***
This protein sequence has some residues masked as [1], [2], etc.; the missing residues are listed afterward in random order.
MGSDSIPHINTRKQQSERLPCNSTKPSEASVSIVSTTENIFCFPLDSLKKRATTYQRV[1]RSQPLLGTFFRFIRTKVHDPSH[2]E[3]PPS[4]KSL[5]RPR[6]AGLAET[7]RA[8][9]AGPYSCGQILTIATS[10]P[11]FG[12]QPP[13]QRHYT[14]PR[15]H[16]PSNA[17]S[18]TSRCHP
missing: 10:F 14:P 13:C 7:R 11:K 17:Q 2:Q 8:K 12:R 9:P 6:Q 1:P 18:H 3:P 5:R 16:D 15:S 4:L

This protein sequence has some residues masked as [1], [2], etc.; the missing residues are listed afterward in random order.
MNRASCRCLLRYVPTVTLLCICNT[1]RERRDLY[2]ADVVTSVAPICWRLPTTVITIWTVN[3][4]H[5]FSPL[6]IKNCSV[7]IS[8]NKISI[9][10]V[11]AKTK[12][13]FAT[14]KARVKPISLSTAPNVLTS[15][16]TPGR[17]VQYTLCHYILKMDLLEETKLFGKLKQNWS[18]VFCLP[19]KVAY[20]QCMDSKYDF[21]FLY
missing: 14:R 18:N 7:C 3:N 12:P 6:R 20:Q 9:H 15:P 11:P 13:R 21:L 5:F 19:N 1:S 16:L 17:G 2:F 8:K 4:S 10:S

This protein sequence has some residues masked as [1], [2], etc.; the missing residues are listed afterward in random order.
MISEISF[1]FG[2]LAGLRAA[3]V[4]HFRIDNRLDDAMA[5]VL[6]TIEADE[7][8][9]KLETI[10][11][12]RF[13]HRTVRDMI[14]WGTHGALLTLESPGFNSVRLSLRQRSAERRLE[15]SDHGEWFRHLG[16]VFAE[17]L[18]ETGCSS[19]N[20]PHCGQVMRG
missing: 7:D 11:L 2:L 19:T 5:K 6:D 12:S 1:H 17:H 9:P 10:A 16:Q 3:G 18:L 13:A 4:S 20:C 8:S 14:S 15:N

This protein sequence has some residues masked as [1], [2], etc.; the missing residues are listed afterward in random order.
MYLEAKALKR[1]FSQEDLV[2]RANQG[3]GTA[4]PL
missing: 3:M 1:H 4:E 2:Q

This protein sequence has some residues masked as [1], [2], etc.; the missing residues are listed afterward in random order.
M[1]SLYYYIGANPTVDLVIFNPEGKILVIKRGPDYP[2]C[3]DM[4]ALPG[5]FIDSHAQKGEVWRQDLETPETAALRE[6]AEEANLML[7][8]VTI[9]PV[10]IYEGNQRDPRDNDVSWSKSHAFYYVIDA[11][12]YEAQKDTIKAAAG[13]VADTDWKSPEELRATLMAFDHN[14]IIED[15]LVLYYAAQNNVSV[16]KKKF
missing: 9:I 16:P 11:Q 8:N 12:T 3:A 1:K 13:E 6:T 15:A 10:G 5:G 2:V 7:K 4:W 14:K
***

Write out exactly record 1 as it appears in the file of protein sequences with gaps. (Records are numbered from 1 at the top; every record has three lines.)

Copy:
This protein sequence has some residues masked as [1], [2], etc.; the missing residues are listed afterward in random order.
MGSDSIPHINTRKQQSERLPCNSTKPSEASVSIVSTTENIFCFPLDSLKKRATTYQRV[1]RSQPLLGTFFRFIRTKVHDPSH[2]E[3]PPS[4]KSL[5]RPR[6]AGLAET[7]RA[8][9]AGPYSCGQILTIATS[10]P[11]FG[12]QPP[13]QRHYT[14]PR[15]H[16]PSNA[17]S[18]TSRCHP
missing: 10:F 14:P 13:C 7:R 11:K 17:Q 2:Q 8:K 12:R 9:P 6:Q 1:P 18:H 3:P 5:R 16:D 15:S 4:L